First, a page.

Cover Story

China calling

Updated: 2011-07-08 10:47

By David Bartram (China Daily European Weekly)

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Morrell notes that China can now provide an exciting destination for groups that did not previously fit into the typical demographic of China visitors, including families. While her tour group is beginning to take bookings of this nature, there is still clearly room for growth.

China calling
Author Brian Lawrenson retraced Marco Polo's footsteps from Venice to Beijing for his book Following Marco Polo's Silk Road, published in 2009.

"I think China is a good location for a family holiday as long as you don't take the children when they are too young," she says. "There is a certain point where it is actually quite fun and interesting for children. Last year I organized a trip for a family who wanted to do things like go and see the pandas and then spend a week in Hainan for a week. That's the kind of thing that's developing now."

Whether China can continue to increase numbers - and revenue - from its European visitors over the next few years is yet to be seen. The tourist sector is notoriously competitive, and has been hit hard by the economic downturn. If China is to become the world's most popular tourist destination, it still has plenty of work to do.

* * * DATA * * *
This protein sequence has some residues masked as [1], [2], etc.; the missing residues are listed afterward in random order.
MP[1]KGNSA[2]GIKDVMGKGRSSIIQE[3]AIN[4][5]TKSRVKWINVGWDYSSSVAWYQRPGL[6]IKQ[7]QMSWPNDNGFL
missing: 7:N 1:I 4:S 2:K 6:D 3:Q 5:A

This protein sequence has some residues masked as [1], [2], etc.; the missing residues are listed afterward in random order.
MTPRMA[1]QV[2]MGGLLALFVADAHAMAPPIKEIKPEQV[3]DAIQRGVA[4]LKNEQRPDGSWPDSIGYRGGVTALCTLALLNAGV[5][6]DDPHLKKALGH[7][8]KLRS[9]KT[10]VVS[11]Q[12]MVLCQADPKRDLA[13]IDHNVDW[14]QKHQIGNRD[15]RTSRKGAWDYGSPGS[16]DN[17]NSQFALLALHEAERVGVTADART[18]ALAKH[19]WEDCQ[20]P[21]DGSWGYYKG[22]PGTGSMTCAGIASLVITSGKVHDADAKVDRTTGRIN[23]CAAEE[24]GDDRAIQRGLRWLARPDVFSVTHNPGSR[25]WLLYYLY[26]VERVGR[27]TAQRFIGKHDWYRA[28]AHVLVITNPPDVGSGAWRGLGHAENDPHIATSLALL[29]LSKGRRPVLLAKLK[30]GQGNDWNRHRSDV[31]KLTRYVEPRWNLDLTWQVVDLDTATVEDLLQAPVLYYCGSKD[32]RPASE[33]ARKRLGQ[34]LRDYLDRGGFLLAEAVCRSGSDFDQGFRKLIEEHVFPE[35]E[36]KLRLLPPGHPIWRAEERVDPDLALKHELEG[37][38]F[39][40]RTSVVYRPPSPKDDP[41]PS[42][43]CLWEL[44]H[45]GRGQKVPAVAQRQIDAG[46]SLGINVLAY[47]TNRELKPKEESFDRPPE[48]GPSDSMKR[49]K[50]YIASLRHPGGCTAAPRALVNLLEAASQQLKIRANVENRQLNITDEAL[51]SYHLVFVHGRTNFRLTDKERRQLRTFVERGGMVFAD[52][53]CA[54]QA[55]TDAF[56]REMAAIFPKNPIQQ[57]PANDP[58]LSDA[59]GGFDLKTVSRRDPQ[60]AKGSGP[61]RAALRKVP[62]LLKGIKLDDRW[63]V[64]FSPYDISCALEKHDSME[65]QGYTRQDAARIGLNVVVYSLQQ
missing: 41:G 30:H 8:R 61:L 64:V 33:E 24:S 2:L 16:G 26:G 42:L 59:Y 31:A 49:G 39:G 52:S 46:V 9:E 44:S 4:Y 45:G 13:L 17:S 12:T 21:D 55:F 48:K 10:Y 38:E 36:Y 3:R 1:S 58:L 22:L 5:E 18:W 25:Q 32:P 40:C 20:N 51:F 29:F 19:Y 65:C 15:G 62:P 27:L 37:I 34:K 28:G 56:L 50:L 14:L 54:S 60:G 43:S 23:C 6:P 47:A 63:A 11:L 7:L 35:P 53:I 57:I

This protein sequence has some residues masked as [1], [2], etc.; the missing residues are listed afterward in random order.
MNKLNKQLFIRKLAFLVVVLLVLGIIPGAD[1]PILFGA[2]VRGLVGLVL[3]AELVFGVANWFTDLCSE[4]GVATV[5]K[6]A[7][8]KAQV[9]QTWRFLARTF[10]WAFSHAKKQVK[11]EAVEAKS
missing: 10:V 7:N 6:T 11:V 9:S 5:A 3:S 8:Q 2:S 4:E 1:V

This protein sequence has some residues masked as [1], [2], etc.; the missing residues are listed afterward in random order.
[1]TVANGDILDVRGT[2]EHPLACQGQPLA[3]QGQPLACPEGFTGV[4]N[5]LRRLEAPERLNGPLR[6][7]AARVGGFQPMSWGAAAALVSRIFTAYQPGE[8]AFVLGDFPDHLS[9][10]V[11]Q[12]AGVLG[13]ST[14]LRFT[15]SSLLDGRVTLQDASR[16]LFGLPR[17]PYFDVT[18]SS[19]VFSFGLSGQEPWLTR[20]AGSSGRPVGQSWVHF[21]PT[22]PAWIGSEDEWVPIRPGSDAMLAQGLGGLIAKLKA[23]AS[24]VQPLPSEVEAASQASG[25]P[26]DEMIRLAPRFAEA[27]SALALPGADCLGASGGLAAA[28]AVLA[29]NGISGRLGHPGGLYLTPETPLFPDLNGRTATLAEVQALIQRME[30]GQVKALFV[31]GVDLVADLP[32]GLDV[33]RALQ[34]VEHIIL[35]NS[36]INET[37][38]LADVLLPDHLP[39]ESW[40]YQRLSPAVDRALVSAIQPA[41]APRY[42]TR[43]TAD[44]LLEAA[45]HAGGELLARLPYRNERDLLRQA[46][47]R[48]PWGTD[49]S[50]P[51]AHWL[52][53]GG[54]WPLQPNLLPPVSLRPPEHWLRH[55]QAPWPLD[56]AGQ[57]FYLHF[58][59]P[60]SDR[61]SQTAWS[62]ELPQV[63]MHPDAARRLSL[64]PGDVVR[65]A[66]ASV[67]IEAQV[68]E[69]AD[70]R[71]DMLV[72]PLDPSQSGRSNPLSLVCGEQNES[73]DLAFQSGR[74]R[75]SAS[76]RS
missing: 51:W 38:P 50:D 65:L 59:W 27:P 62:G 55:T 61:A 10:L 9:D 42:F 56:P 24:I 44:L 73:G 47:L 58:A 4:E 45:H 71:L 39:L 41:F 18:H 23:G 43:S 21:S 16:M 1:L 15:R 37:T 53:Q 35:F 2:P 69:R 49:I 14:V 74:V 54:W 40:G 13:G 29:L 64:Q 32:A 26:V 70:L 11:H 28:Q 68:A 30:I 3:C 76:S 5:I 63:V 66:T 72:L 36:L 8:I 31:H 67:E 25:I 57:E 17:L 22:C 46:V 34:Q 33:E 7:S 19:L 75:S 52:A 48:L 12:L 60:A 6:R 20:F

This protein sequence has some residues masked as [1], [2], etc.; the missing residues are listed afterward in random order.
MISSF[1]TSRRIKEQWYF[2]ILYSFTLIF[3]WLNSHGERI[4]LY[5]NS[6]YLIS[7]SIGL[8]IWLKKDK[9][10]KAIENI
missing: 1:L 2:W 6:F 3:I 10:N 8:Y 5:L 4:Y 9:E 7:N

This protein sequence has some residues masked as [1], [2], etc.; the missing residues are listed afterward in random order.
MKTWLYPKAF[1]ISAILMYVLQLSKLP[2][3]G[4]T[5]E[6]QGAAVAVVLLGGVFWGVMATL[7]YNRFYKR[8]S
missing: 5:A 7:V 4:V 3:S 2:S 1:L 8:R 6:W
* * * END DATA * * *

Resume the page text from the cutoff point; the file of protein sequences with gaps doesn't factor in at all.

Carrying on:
"China's tourism authorities must understand that for most of the foreign tourists, visiting China will be a lifetime experience," Grayson Clarke, of the EU-China Social Security Reform Project, noted in China Daily in March. "Such people would want to see the best instead of a series of second-rate attractions. The focus should be on developing tourist hubs with site-packed itineraries, and making transport links tourist-friendly and reducing prices, particularly of air tickets."

The benefits of taking such steps will not only be enjoyed by foreign visitors. Infrastructure development, particularly travel, will help other industries grow. As more and more Chinese citizens enjoy higher disposable incomes, the domestic tourism industry is growing even faster than the international sector.

"With the continuing rapid growth of the domestic tourism industry, China may be tempted to think that apart from the prestige factor, attracting more international tourists is not important," says Clarke. "But what China does for international tourists today will affect its ability to maintain the growth of the domestic tourism industry in the future."

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